Core Technology

A radically new way to learn about individuals in emotional and cultural contexts.

Complex Contextual Understanding with High Dimensionality

RCML understands not only individuals, but also their differences and the relationships among them. Our technology combines data from multiple sources to develop complex, contextual understandings based on the relationships between people, places, and ideas.

Individual-specific Models and Explainable Relationship Patterns

RCML learns from the relationships between signals, not by fitting a predetermined model. Unlike traditional machine learning, RCML builds many internally consistent views of the world and associates scientific meaning to the relationships it discovers. We don’t need to impose meaning; we  let the signals speak for themselves.

Edge Processing for Speed and Security

Our vector run-time cycle uses a computationally efficient clustering algorithm to run on the edge device itself. This allows RCML to be faster and more secure, decentralized and personalized.

Key Features

RCML understands individuals specifically by mapping relationships between what they say, do, and feel over time and in different contexts. A mapping uses signals from multiple sources to create a complex cultural and emotional profile, or benchmark, for each person. Each profile exhibits an internally consistent view of the world, which allows for comparisons among individuals, groups, or concepts in order to understand emotional and cultural differences.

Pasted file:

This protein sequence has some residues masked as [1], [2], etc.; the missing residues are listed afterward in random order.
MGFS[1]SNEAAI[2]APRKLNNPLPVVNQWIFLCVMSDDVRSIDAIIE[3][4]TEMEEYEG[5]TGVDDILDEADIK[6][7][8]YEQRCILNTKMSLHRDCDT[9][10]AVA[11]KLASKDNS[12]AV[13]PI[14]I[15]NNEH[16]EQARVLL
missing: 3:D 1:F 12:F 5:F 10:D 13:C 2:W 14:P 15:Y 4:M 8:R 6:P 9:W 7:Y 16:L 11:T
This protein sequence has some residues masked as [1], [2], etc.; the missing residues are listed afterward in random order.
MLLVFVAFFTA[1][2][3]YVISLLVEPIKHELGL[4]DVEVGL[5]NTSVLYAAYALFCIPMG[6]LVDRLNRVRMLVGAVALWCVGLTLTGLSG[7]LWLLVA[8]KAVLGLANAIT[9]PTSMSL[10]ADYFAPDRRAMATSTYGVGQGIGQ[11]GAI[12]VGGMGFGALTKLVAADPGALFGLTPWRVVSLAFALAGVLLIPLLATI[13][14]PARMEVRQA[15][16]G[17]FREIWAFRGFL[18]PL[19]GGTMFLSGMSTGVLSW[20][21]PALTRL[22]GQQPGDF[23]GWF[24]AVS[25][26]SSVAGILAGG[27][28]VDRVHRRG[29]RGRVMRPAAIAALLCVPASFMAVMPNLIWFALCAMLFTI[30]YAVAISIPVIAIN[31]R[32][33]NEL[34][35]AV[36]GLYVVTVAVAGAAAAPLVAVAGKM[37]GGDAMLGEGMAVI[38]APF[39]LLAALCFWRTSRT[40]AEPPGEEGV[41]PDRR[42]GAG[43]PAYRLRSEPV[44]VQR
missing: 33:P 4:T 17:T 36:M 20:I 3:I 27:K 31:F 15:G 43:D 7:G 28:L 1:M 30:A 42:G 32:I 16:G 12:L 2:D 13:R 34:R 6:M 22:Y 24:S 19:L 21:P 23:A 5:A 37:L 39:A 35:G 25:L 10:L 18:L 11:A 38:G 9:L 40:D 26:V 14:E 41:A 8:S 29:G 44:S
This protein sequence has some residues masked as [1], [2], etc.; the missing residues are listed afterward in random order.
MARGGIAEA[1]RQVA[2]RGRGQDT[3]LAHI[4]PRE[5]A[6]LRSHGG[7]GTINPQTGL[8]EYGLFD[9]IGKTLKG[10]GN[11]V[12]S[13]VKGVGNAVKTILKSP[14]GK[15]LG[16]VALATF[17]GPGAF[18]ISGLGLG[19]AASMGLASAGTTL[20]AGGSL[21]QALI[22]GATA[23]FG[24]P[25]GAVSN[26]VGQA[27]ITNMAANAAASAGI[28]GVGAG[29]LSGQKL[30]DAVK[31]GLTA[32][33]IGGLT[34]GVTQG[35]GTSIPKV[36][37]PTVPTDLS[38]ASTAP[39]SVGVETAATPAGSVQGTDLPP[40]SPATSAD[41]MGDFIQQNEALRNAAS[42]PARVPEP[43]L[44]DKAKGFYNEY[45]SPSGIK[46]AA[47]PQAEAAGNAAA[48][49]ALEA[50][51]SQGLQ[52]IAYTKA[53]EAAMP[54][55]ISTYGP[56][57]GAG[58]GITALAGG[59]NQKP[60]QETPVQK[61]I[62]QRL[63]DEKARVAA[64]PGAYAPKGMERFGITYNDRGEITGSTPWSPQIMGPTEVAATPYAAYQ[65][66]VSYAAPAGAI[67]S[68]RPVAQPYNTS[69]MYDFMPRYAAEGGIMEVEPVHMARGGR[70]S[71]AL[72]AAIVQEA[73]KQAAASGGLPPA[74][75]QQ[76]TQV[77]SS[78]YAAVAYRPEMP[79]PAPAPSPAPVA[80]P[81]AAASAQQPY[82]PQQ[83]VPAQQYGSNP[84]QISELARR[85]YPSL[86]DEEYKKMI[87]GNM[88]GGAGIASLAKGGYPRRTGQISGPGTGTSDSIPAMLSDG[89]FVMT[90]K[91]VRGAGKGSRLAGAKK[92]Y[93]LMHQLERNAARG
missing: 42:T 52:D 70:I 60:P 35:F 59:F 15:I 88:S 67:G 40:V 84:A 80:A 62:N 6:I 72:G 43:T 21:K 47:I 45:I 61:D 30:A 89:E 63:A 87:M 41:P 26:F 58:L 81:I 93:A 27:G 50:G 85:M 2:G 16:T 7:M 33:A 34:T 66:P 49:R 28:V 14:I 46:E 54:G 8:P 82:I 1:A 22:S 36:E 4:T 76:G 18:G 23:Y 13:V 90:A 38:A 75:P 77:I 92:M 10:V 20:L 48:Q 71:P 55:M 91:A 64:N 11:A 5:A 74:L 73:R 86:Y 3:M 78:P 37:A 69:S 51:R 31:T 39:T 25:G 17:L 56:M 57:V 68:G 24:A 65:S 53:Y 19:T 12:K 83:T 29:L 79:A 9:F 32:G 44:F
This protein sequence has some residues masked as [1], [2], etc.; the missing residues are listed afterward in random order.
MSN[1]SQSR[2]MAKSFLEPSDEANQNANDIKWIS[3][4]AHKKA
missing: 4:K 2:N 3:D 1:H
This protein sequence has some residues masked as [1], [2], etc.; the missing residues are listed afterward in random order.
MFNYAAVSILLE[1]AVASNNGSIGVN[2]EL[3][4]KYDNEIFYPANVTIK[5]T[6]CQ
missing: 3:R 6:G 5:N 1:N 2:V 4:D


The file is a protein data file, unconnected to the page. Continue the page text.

Emotional Cultural Intelligence Machine Learning

How It Works

Layered Vector Cluster Pattern with Trim (LVCPT) starts by creating layers of associations between signals and meaning. The highest layer, the Global Vector Layer (GloVe), extracts emotion, opinion, and action signals and associates them with higher level concepts, entities, or meaning. It is similar to Stanford’s Global Vector Word Representation, which understands the universal meaning of words, but goes several steps further by (1) processing multiple signals instead of just words and (2) allowing for multiple views of the same item within a single layer.

All other layers are Local Vector Layers (LoVe) which represent clusters of locally related items, such as a single concept or individual. The global layer’s universality means that it can help inform our understanding of the relationships within the local layer. That’s what makes this process so powerful and why our AI offers significant improvement to other AI: the multi-dimensionality of the global layer means we can use many different signals to build complex contextual understanding, and then use this contextual understanding to discover more accurate, less costly associations at the local layer.

Leaps Ahead of Common AI

Common AI uses Euclidean transformations, limiting the number of signals that can be processed and restricting the world view to a single perspective. This type of Euclidean AI is unable to summarize higher level concepts.

By contrast, RCML can handle signals from multiple sources and remember multiple perspectives and layers of meaning because it relies on hyperbolic 3-manifold geometry with geometric associative memory. RCML’s layered vectorization approach means our AI learns not just from the data we give it at the local layer, but also from known higher level ideas and concepts that we apply at the global layer. This is how we’re able to improves common AI with corrective feedback to over 90% accuracy – our AI processes more data with higher dimensionality and identifies non-linear, complex relationships.